Over 1,000 people took to the streets on Bastille Day to protest against policies on immigration, the environment and labor rights as the U.S. President Donald Trump joined his French counterpart Emmanuel Macron for France's national celebrations.
"Make our planet great again: Dump trump" were among the slogans chanted during the rally, organized by a wide range of social movements and trade unions gathered in the Social Front, as well as political parties like the New Anticapitalist Party, the French Unbows.
A "Paris Against Trump" Facebook group had called for people to take part in the demonstrations and create a “No Trump Zone” on the Republique Square where the movement Nuit Debout Paris staged a sit-in for several months against labor reforms last year.
"Trump is not welcome in Paris," said the event's Facebook page. "We are opposed to his positions on the climate crisis, his international politics against migrants, his sexist speeches and behavior, his Islamophobia and racist remarks, his military plans around the world and his neo-liberalism and capitalism."
Beside a small contingent of U.S. citizens protesting against Trump, the main focus of the demonstration was Macron's labor reform which is currently being debated in Parliament — but with the French President's overwhelming majority, the bill is expected to be implemented with no changes.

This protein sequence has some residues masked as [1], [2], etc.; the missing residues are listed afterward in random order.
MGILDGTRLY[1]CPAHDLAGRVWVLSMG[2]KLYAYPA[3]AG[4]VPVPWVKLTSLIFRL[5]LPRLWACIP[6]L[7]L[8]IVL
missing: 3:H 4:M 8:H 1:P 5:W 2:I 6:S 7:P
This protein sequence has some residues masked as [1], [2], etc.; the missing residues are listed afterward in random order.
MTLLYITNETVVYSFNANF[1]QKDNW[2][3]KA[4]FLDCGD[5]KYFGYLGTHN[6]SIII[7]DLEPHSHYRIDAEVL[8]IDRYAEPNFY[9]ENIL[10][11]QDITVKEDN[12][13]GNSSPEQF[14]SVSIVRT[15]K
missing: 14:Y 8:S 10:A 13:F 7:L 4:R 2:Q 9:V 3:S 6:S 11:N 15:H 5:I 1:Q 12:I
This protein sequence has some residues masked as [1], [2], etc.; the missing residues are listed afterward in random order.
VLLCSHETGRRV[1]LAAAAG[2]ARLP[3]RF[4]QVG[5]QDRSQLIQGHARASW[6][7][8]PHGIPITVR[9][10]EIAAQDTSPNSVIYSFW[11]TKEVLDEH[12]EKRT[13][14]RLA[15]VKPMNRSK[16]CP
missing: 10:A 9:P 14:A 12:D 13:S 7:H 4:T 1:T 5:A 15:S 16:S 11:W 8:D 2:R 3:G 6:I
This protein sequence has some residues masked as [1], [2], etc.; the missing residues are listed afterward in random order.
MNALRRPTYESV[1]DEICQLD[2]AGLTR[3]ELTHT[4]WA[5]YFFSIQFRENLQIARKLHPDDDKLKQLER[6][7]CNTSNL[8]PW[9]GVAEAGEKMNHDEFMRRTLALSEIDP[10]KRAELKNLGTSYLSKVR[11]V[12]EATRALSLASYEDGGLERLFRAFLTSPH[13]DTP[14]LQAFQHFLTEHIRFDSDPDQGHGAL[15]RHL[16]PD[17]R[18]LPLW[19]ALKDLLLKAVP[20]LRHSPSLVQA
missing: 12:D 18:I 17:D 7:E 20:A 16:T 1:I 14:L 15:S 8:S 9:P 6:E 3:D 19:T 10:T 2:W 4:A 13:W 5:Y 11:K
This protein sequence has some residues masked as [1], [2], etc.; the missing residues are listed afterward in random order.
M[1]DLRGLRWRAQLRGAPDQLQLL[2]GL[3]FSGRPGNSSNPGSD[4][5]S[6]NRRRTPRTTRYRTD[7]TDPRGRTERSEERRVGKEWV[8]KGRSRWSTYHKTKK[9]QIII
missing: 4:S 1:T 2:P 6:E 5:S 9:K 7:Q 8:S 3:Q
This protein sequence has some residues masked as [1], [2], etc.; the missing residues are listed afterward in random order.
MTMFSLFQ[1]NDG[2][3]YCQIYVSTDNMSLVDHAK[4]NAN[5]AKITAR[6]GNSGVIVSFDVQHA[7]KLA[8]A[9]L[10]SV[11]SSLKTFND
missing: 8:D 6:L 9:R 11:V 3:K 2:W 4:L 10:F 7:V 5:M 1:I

Protestors also condemned France's immigration and refugee policies, shouting “don't deport immigrants, don't fire workers, but get rid of Trump and Macron.”
A dozen of hooded activists also joined in towards the end of the rally to denounce the “state of emergency, the police state.”
Supporters of Palestinians, including the BDS movement and the French Jewish Union for Peace also protested against the visit of the Israeli Prime Minister Benjamin Netanyahu who is due to attend a ceremony marking the 75th anniversary of the Vel' d'Hiv mass roundup of Parisian Jewry on Sunday.
The president of the French Palestinian Solidarity Association, AFPS, Bertrand Heilbronn, dismissed the rationale behind Netanyahu's attendance at the ceremony in a joint letter with the French-Jewish historian Dominique Vidal.
It says "The head of the Israeli government, who is from the Right, the far-Right of Israel, has no place at the commemoration of the roundup at Vel' D'Hiv".
The July 1942 incident is named after the stadium in which Nazi-led forces held the majority of those arrested ahead of their deportation to Auschwitz.
In a statement, the Communist Party of France said the commemoration "must send a strong message of peace, and Benjamin Netanyahu is not the man for this message."